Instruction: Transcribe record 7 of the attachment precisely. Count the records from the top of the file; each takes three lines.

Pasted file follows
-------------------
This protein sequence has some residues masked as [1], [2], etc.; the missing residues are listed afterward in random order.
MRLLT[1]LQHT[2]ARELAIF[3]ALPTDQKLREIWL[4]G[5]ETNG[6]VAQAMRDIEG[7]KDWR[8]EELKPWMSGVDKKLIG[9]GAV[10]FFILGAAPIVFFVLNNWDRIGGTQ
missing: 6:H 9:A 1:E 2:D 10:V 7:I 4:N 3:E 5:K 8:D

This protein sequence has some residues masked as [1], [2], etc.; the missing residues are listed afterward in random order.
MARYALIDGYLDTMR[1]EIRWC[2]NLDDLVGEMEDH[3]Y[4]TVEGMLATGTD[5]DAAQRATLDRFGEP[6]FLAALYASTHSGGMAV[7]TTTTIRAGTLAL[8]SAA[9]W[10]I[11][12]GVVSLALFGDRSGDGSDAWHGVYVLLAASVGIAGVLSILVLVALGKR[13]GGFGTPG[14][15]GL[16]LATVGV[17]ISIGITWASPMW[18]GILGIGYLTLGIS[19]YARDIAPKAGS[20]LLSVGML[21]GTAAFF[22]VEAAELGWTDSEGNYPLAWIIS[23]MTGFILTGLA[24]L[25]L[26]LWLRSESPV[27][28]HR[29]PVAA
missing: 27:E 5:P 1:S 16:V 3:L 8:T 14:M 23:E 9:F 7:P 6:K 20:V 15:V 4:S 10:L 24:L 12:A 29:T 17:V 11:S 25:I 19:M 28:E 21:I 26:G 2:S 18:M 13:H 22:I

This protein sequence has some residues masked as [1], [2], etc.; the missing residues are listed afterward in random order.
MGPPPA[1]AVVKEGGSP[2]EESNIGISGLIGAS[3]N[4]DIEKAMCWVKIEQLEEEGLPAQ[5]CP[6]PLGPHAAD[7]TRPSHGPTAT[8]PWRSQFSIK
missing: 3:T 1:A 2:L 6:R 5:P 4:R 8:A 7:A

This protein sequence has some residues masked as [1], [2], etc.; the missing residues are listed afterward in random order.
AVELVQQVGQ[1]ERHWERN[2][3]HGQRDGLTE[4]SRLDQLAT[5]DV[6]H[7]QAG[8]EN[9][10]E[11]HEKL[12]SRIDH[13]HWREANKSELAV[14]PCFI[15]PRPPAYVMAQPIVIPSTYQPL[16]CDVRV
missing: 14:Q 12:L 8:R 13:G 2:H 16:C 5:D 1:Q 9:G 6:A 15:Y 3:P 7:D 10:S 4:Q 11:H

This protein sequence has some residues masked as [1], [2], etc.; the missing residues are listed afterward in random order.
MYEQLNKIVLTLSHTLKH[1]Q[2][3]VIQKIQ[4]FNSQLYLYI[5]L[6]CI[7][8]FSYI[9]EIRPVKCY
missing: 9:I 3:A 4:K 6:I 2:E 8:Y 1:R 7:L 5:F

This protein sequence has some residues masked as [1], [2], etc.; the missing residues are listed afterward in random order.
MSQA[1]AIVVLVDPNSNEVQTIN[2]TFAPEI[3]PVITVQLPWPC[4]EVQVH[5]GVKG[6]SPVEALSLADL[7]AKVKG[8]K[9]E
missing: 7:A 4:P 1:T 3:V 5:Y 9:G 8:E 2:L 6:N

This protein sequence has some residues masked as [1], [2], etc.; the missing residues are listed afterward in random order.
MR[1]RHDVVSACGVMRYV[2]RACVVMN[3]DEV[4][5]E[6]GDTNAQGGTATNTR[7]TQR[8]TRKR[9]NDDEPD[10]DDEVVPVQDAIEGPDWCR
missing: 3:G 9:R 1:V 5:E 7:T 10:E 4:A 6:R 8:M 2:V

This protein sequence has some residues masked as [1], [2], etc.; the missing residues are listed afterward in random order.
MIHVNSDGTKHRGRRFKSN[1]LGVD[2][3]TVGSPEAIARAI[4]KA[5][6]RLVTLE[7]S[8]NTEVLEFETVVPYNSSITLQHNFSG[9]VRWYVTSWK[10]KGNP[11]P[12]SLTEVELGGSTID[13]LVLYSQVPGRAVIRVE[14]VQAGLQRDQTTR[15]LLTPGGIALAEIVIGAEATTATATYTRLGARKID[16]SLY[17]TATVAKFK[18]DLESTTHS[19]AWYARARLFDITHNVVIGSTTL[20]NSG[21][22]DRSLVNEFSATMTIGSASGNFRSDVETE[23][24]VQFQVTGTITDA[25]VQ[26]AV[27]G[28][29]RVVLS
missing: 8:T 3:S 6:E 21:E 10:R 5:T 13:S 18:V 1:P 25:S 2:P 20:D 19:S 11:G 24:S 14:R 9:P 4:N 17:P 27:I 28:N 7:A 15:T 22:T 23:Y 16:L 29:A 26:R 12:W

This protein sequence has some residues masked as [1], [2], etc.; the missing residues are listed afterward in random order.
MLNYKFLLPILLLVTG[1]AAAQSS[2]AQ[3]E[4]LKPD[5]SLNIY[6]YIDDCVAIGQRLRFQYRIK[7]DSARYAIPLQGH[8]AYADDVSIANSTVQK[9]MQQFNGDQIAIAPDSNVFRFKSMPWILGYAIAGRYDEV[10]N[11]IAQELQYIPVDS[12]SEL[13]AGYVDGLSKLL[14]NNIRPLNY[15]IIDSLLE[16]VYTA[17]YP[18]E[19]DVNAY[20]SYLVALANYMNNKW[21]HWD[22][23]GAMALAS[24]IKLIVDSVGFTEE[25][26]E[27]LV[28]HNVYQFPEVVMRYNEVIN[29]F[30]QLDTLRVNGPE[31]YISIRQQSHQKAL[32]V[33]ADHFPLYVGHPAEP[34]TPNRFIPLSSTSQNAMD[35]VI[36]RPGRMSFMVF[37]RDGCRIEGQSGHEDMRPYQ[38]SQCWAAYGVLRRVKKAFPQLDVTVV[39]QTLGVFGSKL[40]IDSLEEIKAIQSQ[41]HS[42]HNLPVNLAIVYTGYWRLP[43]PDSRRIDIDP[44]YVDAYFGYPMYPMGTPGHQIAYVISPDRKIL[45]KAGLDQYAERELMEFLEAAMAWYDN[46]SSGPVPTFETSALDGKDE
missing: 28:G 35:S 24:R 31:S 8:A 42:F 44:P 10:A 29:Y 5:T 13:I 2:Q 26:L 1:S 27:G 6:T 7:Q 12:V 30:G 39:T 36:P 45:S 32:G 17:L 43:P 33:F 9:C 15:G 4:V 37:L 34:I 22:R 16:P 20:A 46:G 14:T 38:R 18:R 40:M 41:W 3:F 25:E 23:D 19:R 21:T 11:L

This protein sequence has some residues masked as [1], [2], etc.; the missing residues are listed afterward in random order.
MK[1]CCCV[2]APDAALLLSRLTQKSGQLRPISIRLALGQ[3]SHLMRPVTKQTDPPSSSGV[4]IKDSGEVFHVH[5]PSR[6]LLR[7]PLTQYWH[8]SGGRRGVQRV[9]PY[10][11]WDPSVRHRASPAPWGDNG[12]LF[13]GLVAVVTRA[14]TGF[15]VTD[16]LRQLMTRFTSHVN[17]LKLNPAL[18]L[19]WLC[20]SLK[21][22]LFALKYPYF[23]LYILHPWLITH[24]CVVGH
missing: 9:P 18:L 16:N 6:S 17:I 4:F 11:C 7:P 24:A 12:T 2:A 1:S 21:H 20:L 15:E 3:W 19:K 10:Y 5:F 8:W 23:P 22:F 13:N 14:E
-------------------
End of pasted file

This protein sequence has some residues masked as [1], [2], etc.; the missing residues are listed afterward in random order.
MR[1]RHDVVSACGVMRYV[2]RACVVMN[3]DEV[4][5]E[6]GDTNAQGGTATNTR[7]TQR[8]TRKR[9]NDDEPD[10]DDEVVPVQDAIEGPDWCR
missing: 3:G 9:R 1:V 5:E 7:T 10:E 4:A 6:R 8:M 2:V